An Interview with the Author of the Definitive Treatment on Christian Universalism

“Important issues require important books, and McClymond has produced what I suspect will be the definitive treatment of Christian universalism for years to come.”

From my study of historical theology, I was well aware of the intense controversies in the early centuries over Origenism, and of the pushback against Karl Barth’s position on universal election from Emil Brunner and others in the 1950s. This seemed like a question worth exploring: How and why had attitudes changed so decisively in such a relatively short period of time on the crucial question of the scope of final salvation?

 

Michael McClymond (PhD, University of Chicago) is professor of modern Christianity at Saint Louis University in St. Louis, Missouri. His latest work, The Devil’s Redemption: A New History and Interpretation of Christian Universalism (Baker Academic, 2018), is a 1,300-page history and critique of universalism.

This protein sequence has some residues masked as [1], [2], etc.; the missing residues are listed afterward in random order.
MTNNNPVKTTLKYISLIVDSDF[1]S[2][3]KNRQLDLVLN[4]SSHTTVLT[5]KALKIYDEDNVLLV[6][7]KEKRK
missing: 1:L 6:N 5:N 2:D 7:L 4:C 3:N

Doug Sweeney calls it his “magnum opus . . . a tour de force of historical theology.”

Gerald McDermott writes, “This tome by Michael McClymond is a theological bombshell. . . . The first-ever complete history of the doctrine of universal salvation, this massive work is a devastating demolition of the supposition that universalism can be sustained with exegetical or systematic integrity.”

Kevin Vanhoozer says, “Important issues require important books, and McClymond has produced what I suspect will be the definitive treatment of Christian universalism for years to come.”

Professor McClymond answered a few questions from me about the book and the issues.


I suppose the first thing to say—besides “Wow”—is “Congratulations” and “Thank you.” What a massive achievement. Your book runs to 540,000 words, covers 1,376 pages, and cites around 2,500 sources (in Greek, Latin, French, German, and English). The bibliography alone runs to 90 pages in small print and double columns. What was the motivation and the process for investing so much of your scholarly life into a definitive treatment of universalism?